Former communist militant Cesare Battisti was due to land in Rome on Monday after an international police squad tracked the Italian down and arrested him in Bolivia, ending almost four decades on the run.
Jailed in 1979 for belonging to an armed revolutionary group outlawed in Italy, Battisti escaped from prison two years later and was convicted in absentia of four murders carried out during the 1970s.
Italy had repeatedly sought the extradition of the activist, who lived in Brazil for years under the protection of former leftist president Luiz Inacio Lula da Silva, himself now in prison for corruption.
Battisti was seized late Saturday in the Bolivian city of Santa Cruz de la Sierra in an operation carried out by a joint team of Italian and Bolivian officers, Italian state police said.
The 64-year-old fugitive, reportedly disguised in a false beard and moustache at the time of his arrest, was stopped in the street and gave up without a struggle, according to Italian government sources.
He was handed to Italian authorities and put on a plane which left Bolivia on Sunday afternoon local time.
"The airplane with Battisti has just left for Italy: I'm proud and delighted," Italy's Interior Minister Matteo Salvini tweeted.
Italian Prime Minister Giuseppe Conte said in a Facebook post that he had expressed gratitude to Brazil's recently inaugurated President Jair Bolsonaro in a telephone call.
"I wanted to thank him on behalf of the whole Italian government for the effective collaboration that led to Battisti's capture," he said.
Battisti was sentenced to life imprisonment of having killed two Italian policemen, taking part in the murder of a butcher and helping plan the slaying of a jeweller who died in a shootout that left his 14-year-old son in a wheelchair.
The ex-militant has admitted to being part of the Armed Proletarians for Communism, a radical group which staged a string of robberies and attacks, but has always denied responsibility for any deaths.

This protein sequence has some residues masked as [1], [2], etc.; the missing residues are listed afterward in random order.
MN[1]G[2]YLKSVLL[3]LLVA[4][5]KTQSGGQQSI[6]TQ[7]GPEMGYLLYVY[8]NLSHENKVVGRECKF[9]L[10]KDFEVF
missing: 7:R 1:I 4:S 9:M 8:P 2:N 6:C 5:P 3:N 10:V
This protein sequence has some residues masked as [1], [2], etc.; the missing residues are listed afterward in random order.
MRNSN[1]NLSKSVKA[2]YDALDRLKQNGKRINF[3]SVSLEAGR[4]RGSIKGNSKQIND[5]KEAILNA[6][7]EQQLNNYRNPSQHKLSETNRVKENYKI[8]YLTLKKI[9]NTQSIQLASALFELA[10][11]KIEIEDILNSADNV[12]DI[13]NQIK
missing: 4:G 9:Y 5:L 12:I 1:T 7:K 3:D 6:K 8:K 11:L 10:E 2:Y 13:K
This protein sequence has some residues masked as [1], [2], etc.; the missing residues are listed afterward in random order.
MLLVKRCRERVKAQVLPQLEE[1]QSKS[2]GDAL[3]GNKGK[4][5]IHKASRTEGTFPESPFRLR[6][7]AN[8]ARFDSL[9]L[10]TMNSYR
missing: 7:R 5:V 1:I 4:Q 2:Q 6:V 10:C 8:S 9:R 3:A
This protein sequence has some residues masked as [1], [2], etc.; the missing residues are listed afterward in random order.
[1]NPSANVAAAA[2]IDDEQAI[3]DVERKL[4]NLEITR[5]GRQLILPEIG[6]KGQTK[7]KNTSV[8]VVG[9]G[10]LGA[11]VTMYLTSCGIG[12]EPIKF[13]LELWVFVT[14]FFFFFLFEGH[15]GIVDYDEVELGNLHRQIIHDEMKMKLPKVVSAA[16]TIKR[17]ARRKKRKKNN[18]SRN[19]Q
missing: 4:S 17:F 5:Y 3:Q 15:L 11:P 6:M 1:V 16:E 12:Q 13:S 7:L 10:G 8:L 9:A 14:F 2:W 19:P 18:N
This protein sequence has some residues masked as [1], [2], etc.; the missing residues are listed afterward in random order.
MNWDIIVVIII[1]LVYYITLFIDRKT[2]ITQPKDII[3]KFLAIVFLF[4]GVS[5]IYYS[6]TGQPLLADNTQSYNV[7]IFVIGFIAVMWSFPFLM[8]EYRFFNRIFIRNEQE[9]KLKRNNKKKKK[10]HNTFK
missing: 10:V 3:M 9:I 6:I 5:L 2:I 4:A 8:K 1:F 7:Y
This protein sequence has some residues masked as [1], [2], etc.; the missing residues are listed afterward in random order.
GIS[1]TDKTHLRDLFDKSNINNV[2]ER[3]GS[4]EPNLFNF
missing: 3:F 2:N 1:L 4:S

However Rome remains determined to punish one of the last figures from Italy's so-called Years of Lead, a decade of violent turmoil which began in the late 1960s and saw dozens of deadly attacks by hardline leftwing and rightwing groups.
During his presidential campaign the far-right Bolsonaro -- who took office on January 1 -- vowed that if elected he would "immediately" send Battisti back to Italy.
In mid-December Brazil's outgoing president, Michel Temer, signed an extradition decree for the fugitive after a judge ordered his arrest -- by which time he had taken flight.
According to Italian government sources, Battisti was spotted "with certainty" in Santa Cruz last week.
He was unarmed when police arrested him and responded to officers in Portuguese, showing a Brazilian identity document.
"Now Italy is waiting for him," an interior ministry source said.
Italy's envoy to Brazil fired off a triumphant tweet upon hearing the news. "Battisti has been arrested! Democracy is stronger than terrorism!" Ambassador Antonio Bernardini wrote.
Battisti had filed for asylum without receiving any response from authorities, Bolivia's ombudsman said in an article published in the local El Deber de Santa Cruz newspaper.
He had been hoping to find favour with Bolivia's left-wing President Evo Morales after saying in his asylum request that he'd been forced to quit Brazil due to "the ominous coincidence" that Italy and Brazil were both now run by "far-right" governments.
Salvini thanked the Italian and foreign police who captured "a delinquent who did not deserve the comfortable life on the beach, and who should spend the rest of his days in prison".
Bolsonaro's son, Brazilian lawmaker Eduardo Bolsonaro, tweeted in Italian with a picture of Battisti: "Brazil is no longer the land of bandits. Matteo Salvini, the 'little gift' is on its way."
Since his jailbreak Battisti has reinvented himself as an author, writing a string of noir novels. In 2004, he skipped bail in France, where he had taken refuge. He then went to live clandestinely in Brazil until he was arrested in 2007 in Rio de Janeiro.
After years in custody, then-president Lula issued a decree -- later upheld by Brazil's Supreme Court -- in 2010 refusing Battisti's extradition to Italy, and he was freed, angering Rome.
Battisti, who has a five-year-old Brazilian son, last year told AFP he faced "torture" and death if he were ever to be sent back to Italy.
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